Michelle Williams and Deitrick Haddon Are Saving Gospel Music, One Choir At A Time

Their new show seeks to fix some of the most dysfunctional choirs from around the country. 

Posted in , Nov 2, 2014

Deitrick Haddon and Michelle Williams on an episode of their show Fix My Choir

For some gospel groups, finding harmony takes a miracle. For the ones featured on Oxygen’s new show Fix My Choir, it just takes Grammy-winning artist and Guideposts cover star Michelle Williams and Preachers of LA star Deitrick Haddon.

This week, the network debuts its latest installment in faith-based reality entertainment with a new series that follows Williams and Haddon as they travel across the country in search of choirs that need a little help in reaching the right notes. From churches who can’t afford to keep singing to groups that are more interested in hitting each other than hitting the right key, Fix My Choir is entertainment at it’s best. You’ll never get tired of Haddon’s over-the-top personality and Williams' mothering words of wisdom and most of all, their methods prove effective.

But what really stands out about the series is the fact that it’s paving the way into new musical territory. Gospel choirs are a staple in churches everywhere, but rarely do we get to see their inner workings—the blood, sweat and tears that each member sacrifices in order to bring their congregation the beautiful songs they’ve come to expect every Sunday morning.

For Haddon and Williams, two talents who’ve reached the top in their respective industries, being involved in a show focused on music was a no-brainer. “Music is used to spread a variety of messages,” Williams said. “So anytime that we could use a message to spread God’s love, His hope, His healing, His restoration, and it can be done through music, I think it’s the best way for me to share it. Before I had a Grammy or a passport, I was in the church, so I’m just going to go back to those things that I still am passionate about.”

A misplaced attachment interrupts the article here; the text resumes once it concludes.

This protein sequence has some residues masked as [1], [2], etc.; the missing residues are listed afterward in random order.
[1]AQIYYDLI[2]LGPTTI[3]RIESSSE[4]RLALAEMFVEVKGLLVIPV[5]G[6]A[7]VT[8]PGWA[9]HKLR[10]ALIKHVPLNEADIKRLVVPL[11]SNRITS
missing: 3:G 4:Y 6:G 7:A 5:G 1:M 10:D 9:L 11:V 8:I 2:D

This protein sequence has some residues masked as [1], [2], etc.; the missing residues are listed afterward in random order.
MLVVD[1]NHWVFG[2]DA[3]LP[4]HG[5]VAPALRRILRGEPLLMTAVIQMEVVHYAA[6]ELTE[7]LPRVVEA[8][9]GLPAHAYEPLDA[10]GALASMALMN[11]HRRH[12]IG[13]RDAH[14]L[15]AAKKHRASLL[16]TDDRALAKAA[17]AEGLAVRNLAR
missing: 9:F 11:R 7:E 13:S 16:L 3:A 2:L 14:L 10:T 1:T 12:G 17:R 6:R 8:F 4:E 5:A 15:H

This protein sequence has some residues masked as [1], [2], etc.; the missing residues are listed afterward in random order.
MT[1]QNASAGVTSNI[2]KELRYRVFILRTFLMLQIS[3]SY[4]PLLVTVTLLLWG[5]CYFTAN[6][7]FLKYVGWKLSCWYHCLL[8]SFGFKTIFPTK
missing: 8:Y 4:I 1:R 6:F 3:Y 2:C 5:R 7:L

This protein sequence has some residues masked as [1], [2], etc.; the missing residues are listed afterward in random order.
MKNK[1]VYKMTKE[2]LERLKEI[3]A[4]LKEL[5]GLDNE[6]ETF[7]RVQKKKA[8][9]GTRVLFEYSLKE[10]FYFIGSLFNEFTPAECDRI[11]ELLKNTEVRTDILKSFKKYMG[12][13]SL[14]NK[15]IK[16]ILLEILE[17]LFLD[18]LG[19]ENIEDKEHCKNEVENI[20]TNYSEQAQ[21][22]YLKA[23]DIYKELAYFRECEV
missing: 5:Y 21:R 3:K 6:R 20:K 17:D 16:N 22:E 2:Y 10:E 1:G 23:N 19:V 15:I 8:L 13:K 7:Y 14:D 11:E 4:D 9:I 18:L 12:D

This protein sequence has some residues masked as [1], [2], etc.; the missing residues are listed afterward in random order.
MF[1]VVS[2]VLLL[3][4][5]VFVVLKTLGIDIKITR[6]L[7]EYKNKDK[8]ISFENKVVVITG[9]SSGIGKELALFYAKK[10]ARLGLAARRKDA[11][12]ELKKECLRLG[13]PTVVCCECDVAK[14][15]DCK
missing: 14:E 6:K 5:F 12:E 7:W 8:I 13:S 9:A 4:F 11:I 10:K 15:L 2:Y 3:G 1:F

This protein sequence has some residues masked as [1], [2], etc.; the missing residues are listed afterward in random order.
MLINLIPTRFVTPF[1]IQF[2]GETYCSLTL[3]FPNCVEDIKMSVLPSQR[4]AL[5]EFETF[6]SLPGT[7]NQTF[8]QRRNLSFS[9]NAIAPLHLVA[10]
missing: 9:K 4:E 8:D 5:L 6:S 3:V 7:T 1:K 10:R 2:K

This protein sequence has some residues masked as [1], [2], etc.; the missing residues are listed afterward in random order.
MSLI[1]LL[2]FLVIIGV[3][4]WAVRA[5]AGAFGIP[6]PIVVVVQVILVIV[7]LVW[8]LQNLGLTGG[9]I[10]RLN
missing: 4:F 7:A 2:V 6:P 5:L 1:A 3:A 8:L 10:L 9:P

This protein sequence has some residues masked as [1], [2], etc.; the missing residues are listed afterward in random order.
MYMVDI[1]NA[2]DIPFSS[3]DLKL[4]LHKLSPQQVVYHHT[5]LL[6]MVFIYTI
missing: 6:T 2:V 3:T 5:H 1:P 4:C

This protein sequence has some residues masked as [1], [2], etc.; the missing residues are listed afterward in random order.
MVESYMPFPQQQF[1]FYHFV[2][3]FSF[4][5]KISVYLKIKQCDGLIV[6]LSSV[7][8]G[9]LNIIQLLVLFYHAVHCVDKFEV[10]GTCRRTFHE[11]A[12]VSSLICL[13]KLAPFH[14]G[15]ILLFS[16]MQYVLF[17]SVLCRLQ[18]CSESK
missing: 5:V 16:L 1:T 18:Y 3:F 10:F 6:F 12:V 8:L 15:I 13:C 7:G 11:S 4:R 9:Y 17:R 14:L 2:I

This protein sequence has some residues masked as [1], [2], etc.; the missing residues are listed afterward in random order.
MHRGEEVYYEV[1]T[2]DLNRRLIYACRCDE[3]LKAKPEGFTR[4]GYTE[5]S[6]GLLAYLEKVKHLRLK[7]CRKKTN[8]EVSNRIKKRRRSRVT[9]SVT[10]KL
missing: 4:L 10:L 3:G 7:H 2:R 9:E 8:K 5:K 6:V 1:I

Haddon shares her passion for the work and his fun personality and tough-love style of mentoring is the heart of the show. “Music has power,” Haddon said. “I decided to sing gospel music because I wanted to inspire people and to spread the love of Jesus Christ and I’m still on that mission.”

It’s a mission both stars hope their show can bring to mainstream audiences. From barbershop quartets, inner city youth choirs and choirs in middle class suburbia, the diversity of the groups featured on the show doesn’t change the stars’ ultimate goal: to spread gospel music beyond the church. But to do that means pushing through traditional boundaries. “I would love for the music to continue to hit mainstream in some kind of way,” Haddon said. “But that means we have to shift the music a little bit and that’s one of the things we were doing with the choirs this season—taking them out of their comfort zone and showing them how they can be effective singing songs other than the Sunday morning [favorite], ‘Amazing Grace.’”

Fix My Choir premieres Wednesday, Nov. 5 at 10 p.m.

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